Next week, Queen Sonja of Norway will be paying a visit to Minnesota to highlight the strong ties between Norway and Minnesota’s Norwegian-American community. On October 14, she will be stopping at St. Olaf College to participate in a number of events. According to Michael Kyle, St. Olaf President for Enrollment and College Relations, Queen Sonja will meet with St. Olaf students, faculty members and the Board of Regents, in addition to members of the Norwegian-American Historical Association. Additionally, she will participate in a ribbon cutting ceremony at the Special Collections vault in the Rolvaag Memorial Library.
Amy Boxrud, Executive Director of the Norwegian-American Historical Association, commented on what the ceremony will commemorate: “The College Archives, Rolvaag Special Collections and the Norwegian-American Historical Association have been neighbors in Rolvaag Library for years, but now we are entering into a new era of collaboration. These three collections will be coming together under one roof in a new state-of-the-art vault and fully remodeled facility.”
These collections were created by the Norwegian immigrants that founded St. Olaf in 1874 in order to gather and preserve an historical record for their community, Boxrud recounted. The NAHA was founded at St. Olaf in 1925 and served as a repository for both the college and the larger Norwegian-American community for the following four decades. In 1969, “the college created its own archive to preserve the unique history of St. Olaf — its founding and its growth as an institution,” Boxrud said. “It is also home to a distinctive collection of Norwegian-American imprints — that is, books and periodicals that were published in North America for a Nordic immigrant audience from the mid-19th to the mid-20th century.”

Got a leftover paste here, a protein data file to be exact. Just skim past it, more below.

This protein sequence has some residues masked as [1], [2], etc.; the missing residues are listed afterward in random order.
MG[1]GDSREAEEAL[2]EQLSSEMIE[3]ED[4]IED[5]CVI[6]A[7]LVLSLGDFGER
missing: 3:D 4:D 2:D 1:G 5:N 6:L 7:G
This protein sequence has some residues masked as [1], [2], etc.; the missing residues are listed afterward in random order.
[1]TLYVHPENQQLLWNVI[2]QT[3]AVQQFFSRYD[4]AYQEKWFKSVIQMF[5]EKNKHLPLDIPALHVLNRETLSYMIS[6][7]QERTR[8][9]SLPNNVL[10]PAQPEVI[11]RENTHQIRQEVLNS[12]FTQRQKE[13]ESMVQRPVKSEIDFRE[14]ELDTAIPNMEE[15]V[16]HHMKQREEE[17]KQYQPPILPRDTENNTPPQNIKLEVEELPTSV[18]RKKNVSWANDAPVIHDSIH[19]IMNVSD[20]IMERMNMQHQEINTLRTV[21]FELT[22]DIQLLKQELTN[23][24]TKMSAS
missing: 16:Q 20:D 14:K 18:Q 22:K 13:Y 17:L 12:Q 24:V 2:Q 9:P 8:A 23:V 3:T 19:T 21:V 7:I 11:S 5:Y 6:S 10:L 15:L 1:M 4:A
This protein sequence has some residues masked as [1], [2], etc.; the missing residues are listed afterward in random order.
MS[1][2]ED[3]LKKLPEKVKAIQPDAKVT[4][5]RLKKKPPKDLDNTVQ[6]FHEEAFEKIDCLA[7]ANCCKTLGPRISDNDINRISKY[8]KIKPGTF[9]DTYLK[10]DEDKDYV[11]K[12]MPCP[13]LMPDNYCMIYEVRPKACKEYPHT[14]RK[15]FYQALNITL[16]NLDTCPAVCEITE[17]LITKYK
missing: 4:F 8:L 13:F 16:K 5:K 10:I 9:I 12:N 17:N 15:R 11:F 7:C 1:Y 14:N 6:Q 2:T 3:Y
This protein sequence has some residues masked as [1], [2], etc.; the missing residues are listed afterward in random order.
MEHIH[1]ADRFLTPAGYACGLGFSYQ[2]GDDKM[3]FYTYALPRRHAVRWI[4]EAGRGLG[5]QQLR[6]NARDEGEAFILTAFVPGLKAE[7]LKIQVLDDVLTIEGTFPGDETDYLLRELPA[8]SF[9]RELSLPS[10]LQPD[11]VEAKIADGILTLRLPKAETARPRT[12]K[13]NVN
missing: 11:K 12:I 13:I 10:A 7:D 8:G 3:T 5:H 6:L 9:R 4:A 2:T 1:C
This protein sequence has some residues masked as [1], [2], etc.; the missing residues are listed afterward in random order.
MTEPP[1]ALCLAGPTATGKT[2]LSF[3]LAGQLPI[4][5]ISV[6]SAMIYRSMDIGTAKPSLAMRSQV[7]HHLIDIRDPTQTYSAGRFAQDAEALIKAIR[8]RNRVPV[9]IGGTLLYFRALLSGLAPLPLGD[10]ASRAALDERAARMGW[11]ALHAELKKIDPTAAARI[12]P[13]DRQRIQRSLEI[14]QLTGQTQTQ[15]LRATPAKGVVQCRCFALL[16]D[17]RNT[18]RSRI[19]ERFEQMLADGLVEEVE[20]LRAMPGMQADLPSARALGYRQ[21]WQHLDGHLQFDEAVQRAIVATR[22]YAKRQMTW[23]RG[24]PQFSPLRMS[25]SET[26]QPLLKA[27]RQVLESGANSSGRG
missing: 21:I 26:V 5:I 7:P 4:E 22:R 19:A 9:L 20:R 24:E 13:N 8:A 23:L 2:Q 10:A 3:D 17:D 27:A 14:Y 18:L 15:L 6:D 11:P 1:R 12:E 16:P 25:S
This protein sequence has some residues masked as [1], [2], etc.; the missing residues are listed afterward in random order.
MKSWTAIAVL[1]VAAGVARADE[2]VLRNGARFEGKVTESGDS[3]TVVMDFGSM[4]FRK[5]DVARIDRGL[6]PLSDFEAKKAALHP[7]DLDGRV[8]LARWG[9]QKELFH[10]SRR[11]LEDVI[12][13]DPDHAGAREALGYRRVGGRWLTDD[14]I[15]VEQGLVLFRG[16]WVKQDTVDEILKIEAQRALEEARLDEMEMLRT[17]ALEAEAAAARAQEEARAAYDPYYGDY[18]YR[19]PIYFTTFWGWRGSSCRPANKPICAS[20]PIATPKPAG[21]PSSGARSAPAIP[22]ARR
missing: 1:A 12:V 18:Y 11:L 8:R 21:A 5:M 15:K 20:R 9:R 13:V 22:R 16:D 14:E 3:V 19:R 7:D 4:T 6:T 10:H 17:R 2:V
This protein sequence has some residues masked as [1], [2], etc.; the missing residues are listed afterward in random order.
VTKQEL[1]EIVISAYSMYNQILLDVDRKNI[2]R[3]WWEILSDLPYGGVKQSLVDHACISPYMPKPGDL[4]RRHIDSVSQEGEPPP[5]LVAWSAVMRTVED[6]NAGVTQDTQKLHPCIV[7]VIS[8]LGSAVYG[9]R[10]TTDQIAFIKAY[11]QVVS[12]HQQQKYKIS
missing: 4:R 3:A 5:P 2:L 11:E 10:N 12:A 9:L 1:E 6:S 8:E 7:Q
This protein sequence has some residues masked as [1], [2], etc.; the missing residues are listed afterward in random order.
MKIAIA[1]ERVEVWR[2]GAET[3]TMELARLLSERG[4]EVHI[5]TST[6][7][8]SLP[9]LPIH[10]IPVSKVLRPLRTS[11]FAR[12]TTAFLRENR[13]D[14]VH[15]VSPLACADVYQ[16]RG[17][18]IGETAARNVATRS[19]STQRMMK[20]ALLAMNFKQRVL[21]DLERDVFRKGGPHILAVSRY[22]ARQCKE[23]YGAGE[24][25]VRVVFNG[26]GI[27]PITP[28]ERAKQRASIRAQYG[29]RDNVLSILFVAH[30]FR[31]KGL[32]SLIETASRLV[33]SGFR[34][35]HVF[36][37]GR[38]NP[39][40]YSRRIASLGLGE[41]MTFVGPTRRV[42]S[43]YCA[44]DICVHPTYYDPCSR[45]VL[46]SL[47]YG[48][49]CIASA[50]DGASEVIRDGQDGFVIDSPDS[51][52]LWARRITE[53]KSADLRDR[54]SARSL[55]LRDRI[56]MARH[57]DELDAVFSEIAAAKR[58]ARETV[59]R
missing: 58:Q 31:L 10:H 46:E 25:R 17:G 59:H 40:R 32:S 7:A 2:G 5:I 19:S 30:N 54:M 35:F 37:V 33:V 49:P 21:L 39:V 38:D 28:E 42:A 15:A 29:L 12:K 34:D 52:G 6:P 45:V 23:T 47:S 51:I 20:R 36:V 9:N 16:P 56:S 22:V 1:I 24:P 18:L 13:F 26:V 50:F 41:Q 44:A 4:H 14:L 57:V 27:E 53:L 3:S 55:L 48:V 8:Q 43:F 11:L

Boxrud expanded on St. Olaf’s ties to Norway: “St. Olaf College is one of about a dozen colleges or universities in North America that offer courses in the Norwegian language. It is also the only institution with its own Norwegian department. It’s also possible to earn academic credit by taking lessons on the Hardanger fiddle — Norway’s national instrument. The music ensembles have frequently toured in Norway, and every year we have a handful of Norwegian students who study here. The college has housed the Norwegian-American Historical Association in its library for nearly a century.”
St. Olaf was contacted a while ago by the Royal House of Norway, which hoped to make a stop at St. Olaf during Queen Sonja’s trip. The college happily obliged to host the Queen, who had previously visited St. Olaf in 2011, 1995 and 1978. Boxtud noted that other members of the Norwegian royal family have also visited St. Olaf, including Princess Astrid in 2008, Princess Märtha Louise in 2006, Crown Prince Haakon in 2005 and King Olav V in 1987.
While Queen Sonja of Norway will only be in Northfield for one day, she will also be making appearances in Minneapolis. She plans to attend the opening of Norway House’s new Innovation and Culture Center and participate in a centennial worship service at Mindekirken, the Norwegian Memorial Lutheran Church.
Thank you to Erin Golden, Director of Public Relations for helping in tracking down information regarding the Queen’s visit.